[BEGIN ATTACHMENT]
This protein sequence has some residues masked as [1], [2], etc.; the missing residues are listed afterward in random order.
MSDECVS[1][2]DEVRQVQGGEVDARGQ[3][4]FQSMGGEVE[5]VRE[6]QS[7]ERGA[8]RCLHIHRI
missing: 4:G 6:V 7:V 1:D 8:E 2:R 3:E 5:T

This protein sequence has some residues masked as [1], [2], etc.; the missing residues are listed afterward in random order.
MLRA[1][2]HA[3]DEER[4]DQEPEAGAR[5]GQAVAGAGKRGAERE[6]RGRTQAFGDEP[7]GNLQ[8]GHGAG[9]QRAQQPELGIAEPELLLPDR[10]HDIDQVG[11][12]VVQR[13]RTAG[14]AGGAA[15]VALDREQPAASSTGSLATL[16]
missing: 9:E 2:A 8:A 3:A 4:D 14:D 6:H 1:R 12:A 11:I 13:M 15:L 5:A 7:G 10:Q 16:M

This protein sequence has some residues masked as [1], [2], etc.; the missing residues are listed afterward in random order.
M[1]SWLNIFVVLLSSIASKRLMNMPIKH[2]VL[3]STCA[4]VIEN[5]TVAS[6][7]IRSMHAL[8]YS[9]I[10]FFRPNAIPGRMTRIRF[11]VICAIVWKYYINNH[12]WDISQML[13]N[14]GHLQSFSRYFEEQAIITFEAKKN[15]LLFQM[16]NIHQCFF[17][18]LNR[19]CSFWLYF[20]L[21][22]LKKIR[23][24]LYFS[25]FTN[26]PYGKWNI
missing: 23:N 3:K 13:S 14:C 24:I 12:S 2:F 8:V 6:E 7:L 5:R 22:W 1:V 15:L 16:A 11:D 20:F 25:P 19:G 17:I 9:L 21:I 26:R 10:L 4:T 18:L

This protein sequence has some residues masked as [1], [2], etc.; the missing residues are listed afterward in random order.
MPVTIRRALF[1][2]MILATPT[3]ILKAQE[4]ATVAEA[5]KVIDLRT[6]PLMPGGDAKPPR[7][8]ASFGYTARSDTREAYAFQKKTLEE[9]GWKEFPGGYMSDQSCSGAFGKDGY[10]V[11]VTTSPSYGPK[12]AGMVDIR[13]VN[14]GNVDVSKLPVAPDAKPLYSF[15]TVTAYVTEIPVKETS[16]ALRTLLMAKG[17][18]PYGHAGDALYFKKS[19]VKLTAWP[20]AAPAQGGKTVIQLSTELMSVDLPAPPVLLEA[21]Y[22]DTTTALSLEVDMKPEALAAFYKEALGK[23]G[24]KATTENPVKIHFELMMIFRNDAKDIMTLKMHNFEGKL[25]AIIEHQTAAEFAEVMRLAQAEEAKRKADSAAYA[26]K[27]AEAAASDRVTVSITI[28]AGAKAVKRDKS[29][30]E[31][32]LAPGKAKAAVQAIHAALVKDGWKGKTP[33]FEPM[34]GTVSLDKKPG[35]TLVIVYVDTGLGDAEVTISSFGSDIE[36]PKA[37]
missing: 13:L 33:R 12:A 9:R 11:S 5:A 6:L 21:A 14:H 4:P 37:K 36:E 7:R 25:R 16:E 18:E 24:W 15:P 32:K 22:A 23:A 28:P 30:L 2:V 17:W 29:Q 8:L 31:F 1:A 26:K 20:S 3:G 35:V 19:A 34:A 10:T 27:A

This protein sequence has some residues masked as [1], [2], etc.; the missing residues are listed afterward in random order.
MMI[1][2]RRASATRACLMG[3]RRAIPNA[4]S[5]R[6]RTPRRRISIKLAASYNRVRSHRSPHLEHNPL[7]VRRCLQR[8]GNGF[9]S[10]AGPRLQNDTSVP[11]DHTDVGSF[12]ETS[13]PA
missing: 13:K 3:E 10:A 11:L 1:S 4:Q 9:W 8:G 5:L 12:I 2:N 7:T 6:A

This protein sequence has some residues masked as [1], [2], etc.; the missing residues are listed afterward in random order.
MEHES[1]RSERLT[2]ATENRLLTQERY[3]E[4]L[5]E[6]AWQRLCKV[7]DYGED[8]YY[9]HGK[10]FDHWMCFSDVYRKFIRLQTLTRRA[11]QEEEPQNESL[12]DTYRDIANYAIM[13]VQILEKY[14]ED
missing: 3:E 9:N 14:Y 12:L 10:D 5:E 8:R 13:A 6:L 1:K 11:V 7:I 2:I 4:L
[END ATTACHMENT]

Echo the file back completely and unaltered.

This protein sequence has some residues masked as [1], [2], etc.; the missing residues are listed afterward in random order.
MSDECVS[1][2]DEVRQVQGGEVDARGQ[3][4]FQSMGGEVE[5]VRE[6]QS[7]ERGA[8]RCLHIHRI
missing: 4:G 6:V 7:V 1:D 8:E 2:R 3:E 5:T

This protein sequence has some residues masked as [1], [2], etc.; the missing residues are listed afterward in random order.
MLRA[1][2]HA[3]DEER[4]DQEPEAGAR[5]GQAVAGAGKRGAERE[6]RGRTQAFGDEP[7]GNLQ[8]GHGAG[9]QRAQQPELGIAEPELLLPDR[10]HDIDQVG[11][12]VVQR[13]RTAG[14]AGGAA[15]VALDREQPAASSTGSLATL[16]
missing: 9:E 2:A 8:A 3:A 4:D 14:D 6:H 1:R 12:A 11:I 13:M 15:L 5:A 7:G 10:Q 16:M

This protein sequence has some residues masked as [1], [2], etc.; the missing residues are listed afterward in random order.
M[1]SWLNIFVVLLSSIASKRLMNMPIKH[2]VL[3]STCA[4]VIEN[5]TVAS[6][7]IRSMHAL[8]YS[9]I[10]FFRPNAIPGRMTRIRF[11]VICAIVWKYYINNH[12]WDISQML[13]N[14]GHLQSFSRYFEEQAIITFEAKKN[15]LLFQM[16]NIHQCFF[17][18]LNR[19]CSFWLYF[20]L[21][22]LKKIR[23][24]LYFS[25]FTN[26]PYGKWNI
missing: 23:N 3:K 13:S 14:C 24:I 12:S 2:F 8:V 6:E 7:L 5:R 22:W 1:V 15:L 16:A 11:D 20:F 25:P 19:G 17:I 9:L 21:I 26:R 10:L 4:T 18:L

This protein sequence has some residues masked as [1], [2], etc.; the missing residues are listed afterward in random order.
MPVTIRRALF[1][2]MILATPT[3]ILKAQE[4]ATVAEA[5]KVIDLRT[6]PLMPGGDAKPPR[7][8]ASFGYTARSDTREAYAFQKKTLEE[9]GWKEFPGGYMSDQSCSGAFGKDGY[10]V[11]VTTSPSYGPK[12]AGMVDIR[13]VN[14]GNVDVSKLPVAPDAKPLYSF[15]TVTAYVTEIPVKETS[16]ALRTLLMAKG[17][18]PYGHAGDALYFKKS[19]VKLTAWP[20]AAPAQGGKTVIQLSTELMSVDLPAPPVLLEA[21]Y[22]DTTTALSLEVDMKPEALAAFYKEALGK[23]G[24]KATTENPVKIHFELMMIFRNDAKDIMTLKMHNFEGKL[25]AIIEHQTAAEFAEVMRLAQAEEAKRKADSAAYA[26]K[27]AEAAASDRVTVSITI[28]AGAKAVKRDKS[29][30]E[31][32]LAPGKAKAAVQAIHAALVKDGWKGKTP[33]FEPM[34]GTVSLDKKPG[35]TLVIVYVDTGLGDAEVTISSFGSDIE[36]PKA[37]
missing: 13:L 33:R 12:A 9:R 11:S 5:A 6:L 21:A 14:H 4:P 37:K 36:E 7:R 25:R 16:E 18:E 24:W 15:P 32:K 22:A 23:A 28:P 30:L 2:V 17:W 29:Q 8:L 31:F 1:A 26:K 20:S 3:G 35:V 19:A 34:A 10:T 27:A

This protein sequence has some residues masked as [1], [2], etc.; the missing residues are listed afterward in random order.
MMI[1][2]RRASATRACLMG[3]RRAIPNA[4]S[5]R[6]RTPRRRISIKLAASYNRVRSHRSPHLEHNPL[7]VRRCLQR[8]GNGF[9]S[10]AGPRLQNDTSVP[11]DHTDVGSF[12]ETS[13]PA
missing: 13:K 3:E 10:A 11:L 1:S 4:Q 9:W 8:G 5:L 12:I 2:N 7:T 6:A

This protein sequence has some residues masked as [1], [2], etc.; the missing residues are listed afterward in random order.
MEHES[1]RSERLT[2]ATENRLLTQERY[3]E[4]L[5]E[6]AWQRLCKV[7]DYGED[8]YY[9]HGK[10]FDHWMCFSDVYRKFIRLQTLTRRA[11]QEEEPQNESL[12]DTYRDIANYAIM[13]VQILEKY[14]ED
missing: 3:E 9:N 14:Y 12:L 10:D 5:E 8:R 13:A 6:L 1:K 11:V 7:I 2:I 4:L